A minor miracle

Chris Cork

Back a decade, and living in Peshawar but shuttling back and forth between there, Kabul, Herat and Jalalabad we had an internet connection that was slow, expensive, unpredictable and very much at the cutting edge as far as Pakistan was concerned. There were perhaps half a dozen ISP’s (internet service providers) across the country and the internet was very much a tool of the NGO’s, big business and the wealthy. Personal computer ownership by non-professionals was extremely low and if you had a laptop you were among the elite of the digerati. The first generation of cyber-cafes were appearing here and there, but overall it seemed as if the cyber-revolution that was taking the west by storm was passing us by. We had mobile phones as well, things the size of a brick that were similarly unpredictable and expensive and wouldn’t work once you got ten miles into Afghanistan – after that it was the big Codan radios whose masts decorated the front of our Landcruisers or the early satellite phones which were awkward to set up and cost body-parts per second of transmission. There did not at that time appear to be the technological ‘trickle-down’ that was driving the dot-com boom (and later bust) of the developed nations.

It is fashionable to present Pakistan as some sort of irredeemable recidivist, a consummate backslider forever in teachers bad books and up for a thrashing in the Headmasters study at least once a week. Few commentators have much that is good to say about anything, and it is the job of those who scribble the public prints to nip at the ankles of government; to expose cant, hypocrisy, corruption and malfeasance – but it does not hurt to occasionally take a rest from kicking backsides and deliver a discreet pat on the back.

Few things or events that are described as ‘revolutionary’ truly are. The invention of the wheel was revolutionary. Likewise the internal combustion engine, penicillin, powered flight, radio and television, organ transplant techniques…and the personal computer. Within my own lifetime it is perhaps the cluster of revolutions around information technology (IT) that are the most important in terms of the way in which they have directly influenced the way I live, work, and take my recreation. Inevitably, my generation has come to this late, and we are the last generation of digital illiterates. It was salutary to learn recently that my brother’s youngest child learned to use the computer, mouse and keyboard before she started school. She couldn’t see the point of learning to write when she could type, and regards handwriting as something of an antiquation.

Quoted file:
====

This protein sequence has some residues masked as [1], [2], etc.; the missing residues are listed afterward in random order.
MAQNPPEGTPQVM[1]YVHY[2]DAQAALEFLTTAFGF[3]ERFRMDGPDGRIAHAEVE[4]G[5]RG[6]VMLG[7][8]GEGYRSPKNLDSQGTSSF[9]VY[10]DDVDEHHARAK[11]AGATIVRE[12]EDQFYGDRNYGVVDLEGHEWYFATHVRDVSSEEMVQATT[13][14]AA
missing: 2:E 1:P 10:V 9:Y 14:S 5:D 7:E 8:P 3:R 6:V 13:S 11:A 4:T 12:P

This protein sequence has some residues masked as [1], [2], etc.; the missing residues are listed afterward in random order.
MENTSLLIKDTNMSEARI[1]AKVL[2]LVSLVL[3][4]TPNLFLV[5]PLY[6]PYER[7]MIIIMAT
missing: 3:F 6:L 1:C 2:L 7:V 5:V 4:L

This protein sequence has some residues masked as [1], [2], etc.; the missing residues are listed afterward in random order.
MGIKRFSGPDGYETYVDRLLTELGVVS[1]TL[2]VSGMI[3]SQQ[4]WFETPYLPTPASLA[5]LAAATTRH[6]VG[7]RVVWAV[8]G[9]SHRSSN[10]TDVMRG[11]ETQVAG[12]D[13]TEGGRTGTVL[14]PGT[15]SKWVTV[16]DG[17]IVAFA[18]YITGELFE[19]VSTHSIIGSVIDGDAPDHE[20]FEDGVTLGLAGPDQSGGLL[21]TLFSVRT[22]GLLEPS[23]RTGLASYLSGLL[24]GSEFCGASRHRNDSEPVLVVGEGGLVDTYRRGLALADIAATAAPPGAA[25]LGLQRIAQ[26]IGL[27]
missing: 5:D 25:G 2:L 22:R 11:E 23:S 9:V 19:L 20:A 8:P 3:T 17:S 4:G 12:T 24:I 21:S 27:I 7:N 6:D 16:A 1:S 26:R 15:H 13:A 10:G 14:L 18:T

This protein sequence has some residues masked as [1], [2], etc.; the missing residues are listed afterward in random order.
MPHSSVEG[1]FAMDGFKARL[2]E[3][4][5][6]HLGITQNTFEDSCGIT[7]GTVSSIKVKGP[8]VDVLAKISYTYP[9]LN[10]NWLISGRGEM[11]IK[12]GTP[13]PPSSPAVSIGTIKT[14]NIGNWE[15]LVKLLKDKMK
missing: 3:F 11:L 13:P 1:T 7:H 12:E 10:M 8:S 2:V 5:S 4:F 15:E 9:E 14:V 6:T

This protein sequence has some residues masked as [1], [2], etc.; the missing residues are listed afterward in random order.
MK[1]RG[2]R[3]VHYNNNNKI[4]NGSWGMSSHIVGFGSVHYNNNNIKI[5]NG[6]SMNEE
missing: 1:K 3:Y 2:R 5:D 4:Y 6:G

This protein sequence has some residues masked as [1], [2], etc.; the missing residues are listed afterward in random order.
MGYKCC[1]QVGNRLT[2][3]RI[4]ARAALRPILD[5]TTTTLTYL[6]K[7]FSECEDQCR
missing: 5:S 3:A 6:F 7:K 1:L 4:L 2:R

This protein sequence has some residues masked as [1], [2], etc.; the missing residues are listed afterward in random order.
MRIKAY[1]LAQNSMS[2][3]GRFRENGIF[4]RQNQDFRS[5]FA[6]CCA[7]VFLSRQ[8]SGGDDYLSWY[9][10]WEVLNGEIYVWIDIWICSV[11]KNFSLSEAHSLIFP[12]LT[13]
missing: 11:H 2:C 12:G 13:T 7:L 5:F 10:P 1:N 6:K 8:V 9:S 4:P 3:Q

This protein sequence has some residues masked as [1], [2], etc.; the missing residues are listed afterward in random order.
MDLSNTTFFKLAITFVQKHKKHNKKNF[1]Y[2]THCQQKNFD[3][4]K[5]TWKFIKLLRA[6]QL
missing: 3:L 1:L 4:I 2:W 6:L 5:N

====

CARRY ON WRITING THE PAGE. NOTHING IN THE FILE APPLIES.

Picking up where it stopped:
The revolution that is the Internet may have been slow to arrive in Pakistan but is gathering pace all the time, and it was a tiny event in October 2003 that really made me sit up and take note as to just how far the country had come in a very short time – I was able to hook my laptop to a phone far out in the Cholistan desert and read and send emails. It may not sound like much, but when considered against where the country was a mere four years before that, it is a jump of light-years.

Earlier this month the Internet Service Providers Association of Pakistan (ISPAK) estimated that there were about 5 million netizens nationally, and a tiny 150,000 broadband users; all hooked to about fifty ISP’s. The numbers are still small, but it is the spread of Wireless Local Loop and WIMAX that are going to drive the next wave of sign-ups to the Net, who will mostly be the computer-literates two generations below me.

These words will get fired down the wire courtesy of my new broadband connection, installed in minutes yesterday. It’s still not cheap, and for poor people there are more essential things to spend their money on than an internet connection, but prices are dropping all the time and the delivery infrastructure – going the last mile to the household – expands by the week. I know of NGO’s with plans to create entire digital villages, and distance-learning is beginning to take off. Discreet pat on the back, Pakistan…keep up the good work.

The writer is a British social worker settled in Pakistan. Email:manticore73@gmail.com

Source: The News, 21/7/2008

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